5 easy ways to reduce student loan costs
America's higher education system is currently embroiled in a period of extreme flux, with budgetary concerns and an online education revolution fueling widespread change and uncertainty throughout the country. Perhaps the biggest issue facing students, institutions and government officials alike is what to do about the overbearing debt emanating from student loans.
Total student debt now surpasses an astounding $1.2 trillion – roughly equal to the GDP of Mexico – and nearly 7 in 10 graduates from the class of 2013 left campus owing money. According to the Institute for College Access & Success, the average indebted graduate of a four-year college has a balance of $28,400, which would take nearly five years of $500 monthly payments to pay off in the absence of interest.
Given how economically debilitating it is to enter the "real world" drowning in the red, public opinion supports legislative action that would make college more affordable and ease the burden on those currently struggling to repay lenders. According to a Wall Street Journal and CNN poll, 82 percent of the 1,000 respondents nationwide were in favor of "providing access to lower-cost student loans and providing more time to those who are paying off their debt." The initiative was far more popular among respondents than fighting ISIS, reforming the tax code and limiting carbon emissions.
The 40 million Americans who currently have outstanding student loan debt are no doubt looking for more tangible, immediate support. With that in mind, here are a few tips that will help you reduce what you owe and save a bit of money along the way.
1.Look Into bank discounts.
Wells Fargo and Discover – which collectively control more than $20 billion in private student loans – have begun giving borrowers a break in the form of reduced interest rates, extended repayment terms and, in certain circumstances, forgiven balances. Given how private student lenders have come under fire for oppressive, inflexible terms of late, the move is sure to generate a great deal of good will for the two financial institutions – perhaps prompting competitors to follow suit.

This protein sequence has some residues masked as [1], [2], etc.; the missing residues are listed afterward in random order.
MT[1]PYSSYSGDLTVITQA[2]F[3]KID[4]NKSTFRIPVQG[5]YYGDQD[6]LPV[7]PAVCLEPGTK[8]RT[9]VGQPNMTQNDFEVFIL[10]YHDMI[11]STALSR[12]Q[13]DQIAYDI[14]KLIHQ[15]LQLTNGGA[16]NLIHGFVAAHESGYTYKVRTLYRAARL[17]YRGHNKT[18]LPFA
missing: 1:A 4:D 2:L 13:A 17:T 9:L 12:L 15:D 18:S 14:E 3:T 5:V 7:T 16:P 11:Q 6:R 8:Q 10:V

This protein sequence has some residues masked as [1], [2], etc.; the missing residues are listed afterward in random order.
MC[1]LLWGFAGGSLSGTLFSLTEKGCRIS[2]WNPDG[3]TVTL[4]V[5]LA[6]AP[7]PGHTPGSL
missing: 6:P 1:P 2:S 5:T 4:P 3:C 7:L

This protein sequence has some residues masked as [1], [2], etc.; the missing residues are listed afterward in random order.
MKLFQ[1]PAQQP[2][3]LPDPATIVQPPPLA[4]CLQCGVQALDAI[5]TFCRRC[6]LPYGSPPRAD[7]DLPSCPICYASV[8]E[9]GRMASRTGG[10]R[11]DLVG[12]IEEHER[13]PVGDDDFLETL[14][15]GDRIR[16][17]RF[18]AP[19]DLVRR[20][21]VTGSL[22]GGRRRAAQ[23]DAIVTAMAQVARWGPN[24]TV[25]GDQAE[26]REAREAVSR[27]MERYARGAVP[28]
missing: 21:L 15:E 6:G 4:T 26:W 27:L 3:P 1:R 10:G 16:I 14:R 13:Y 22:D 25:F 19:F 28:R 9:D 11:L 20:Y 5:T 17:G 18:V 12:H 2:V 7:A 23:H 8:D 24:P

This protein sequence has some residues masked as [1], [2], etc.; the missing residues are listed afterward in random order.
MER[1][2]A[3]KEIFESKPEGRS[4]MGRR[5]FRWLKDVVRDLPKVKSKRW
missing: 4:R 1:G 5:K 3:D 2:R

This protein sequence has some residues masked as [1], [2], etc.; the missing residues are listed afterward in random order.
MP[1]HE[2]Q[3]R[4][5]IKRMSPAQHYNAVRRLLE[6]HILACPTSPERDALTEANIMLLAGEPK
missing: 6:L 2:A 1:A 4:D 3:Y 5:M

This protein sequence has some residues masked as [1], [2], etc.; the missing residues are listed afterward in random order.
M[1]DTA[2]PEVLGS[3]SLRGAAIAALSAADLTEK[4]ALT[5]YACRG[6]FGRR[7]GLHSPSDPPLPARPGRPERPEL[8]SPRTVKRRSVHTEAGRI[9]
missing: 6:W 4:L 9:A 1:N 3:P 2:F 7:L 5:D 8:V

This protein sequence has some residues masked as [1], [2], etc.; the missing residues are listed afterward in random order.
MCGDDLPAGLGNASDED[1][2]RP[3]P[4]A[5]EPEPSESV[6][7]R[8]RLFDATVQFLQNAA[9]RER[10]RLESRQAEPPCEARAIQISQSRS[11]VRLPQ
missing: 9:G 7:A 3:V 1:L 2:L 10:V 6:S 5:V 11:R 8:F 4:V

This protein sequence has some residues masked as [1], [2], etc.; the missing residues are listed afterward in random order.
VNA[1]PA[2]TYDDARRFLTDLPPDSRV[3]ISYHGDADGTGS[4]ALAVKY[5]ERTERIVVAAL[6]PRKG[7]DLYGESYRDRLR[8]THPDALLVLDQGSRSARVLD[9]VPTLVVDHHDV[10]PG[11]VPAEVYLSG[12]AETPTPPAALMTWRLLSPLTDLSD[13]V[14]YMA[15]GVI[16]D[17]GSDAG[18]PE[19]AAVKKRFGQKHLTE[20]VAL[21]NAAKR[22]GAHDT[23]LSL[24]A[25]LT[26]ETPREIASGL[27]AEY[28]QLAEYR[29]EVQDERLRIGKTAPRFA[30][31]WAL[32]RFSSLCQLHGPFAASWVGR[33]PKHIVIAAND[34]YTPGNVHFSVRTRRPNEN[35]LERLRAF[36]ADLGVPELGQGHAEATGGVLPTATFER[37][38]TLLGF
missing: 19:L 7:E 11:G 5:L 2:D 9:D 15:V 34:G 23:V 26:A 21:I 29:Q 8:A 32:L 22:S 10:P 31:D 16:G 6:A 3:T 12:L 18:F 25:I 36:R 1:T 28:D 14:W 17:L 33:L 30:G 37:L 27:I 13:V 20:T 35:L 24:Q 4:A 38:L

2.Consider a career in public service.
Public service jobs aren't known for being financially rewarding, but if you didn't major in a field conducive to finding a job that allows for the quick repayment of your student loans, committing yourself to the public good has the potential to benefit your bottom line.
Those who make 120 monthly student loan payments while employed by a federal, state or local organization or a tax-exempt nonprofit are eligible for the complete forgiveness of their remaining debt. The viability of this approach obviously depends on your vocational interests and just how much you'll owe after 10 years, but it's something worth considering if your balance will be significant.
3.Get paid to move.
Just like local governments provide tax incentives to businesses that move to classified development zones, certain municipalities across the country are using financial perks to attract cash-strapped young people who are looking for a place to put down roots.
Kansas, for instance, has put $15,000 in student loan repayment assistance on the table for folks who move to specified Rural Opportunity Zones. Similarly, Niagara Falls, New York, is giving $7,000 to people who live in particular downtown areas.
4.Transfer a balance to a credit card.
Most people aren't aware of this, but you can transfer most types of debt – including mortgages and student loans – to a credit card. This is a particularly attractive option if you have a relatively small balance remaining and have been able to make on-time payments up until this point, thereby accruing an excellent credit score.
You can get a credit card that offers 0 percent interest on transferred balances for 15 months and charges neither an annual fee nor a balance transfer fee. Using such a card with a credit card calculator to ensure you are debt-free by the time regular rates take effect has the potential to save you a significant amount of money in finance charges and help you get out of debt faster.
5.Financial literacy must start early.
This isn't so much a tip for managing existing student loans, but rather a forward-looking statement about mitigating unsustainable debt in the future. Given how financially burdensome higher education has become and the perhaps decreased value of a college degree, financial instruction at young ages is more important than ever.
Young people must be given the tools needed to make important financial decisions before they are tasked with selecting a college, choosing a major and figuring out how to pay for it all. Making such decisions in the absence of complete information is a recipe for disaster, so incorporating financial literacy education into high school curricula, at the very least, is something schools should give major consideration to moving forward.
Ultimately, college campuses are supposed to be bastions of free speech and new ideas – not black holes of debt. If we want the American dream to continue to be alive and well in the years to come, taming our societal student debt problem is a must.
Copyright 2015 U.S. News & World Report
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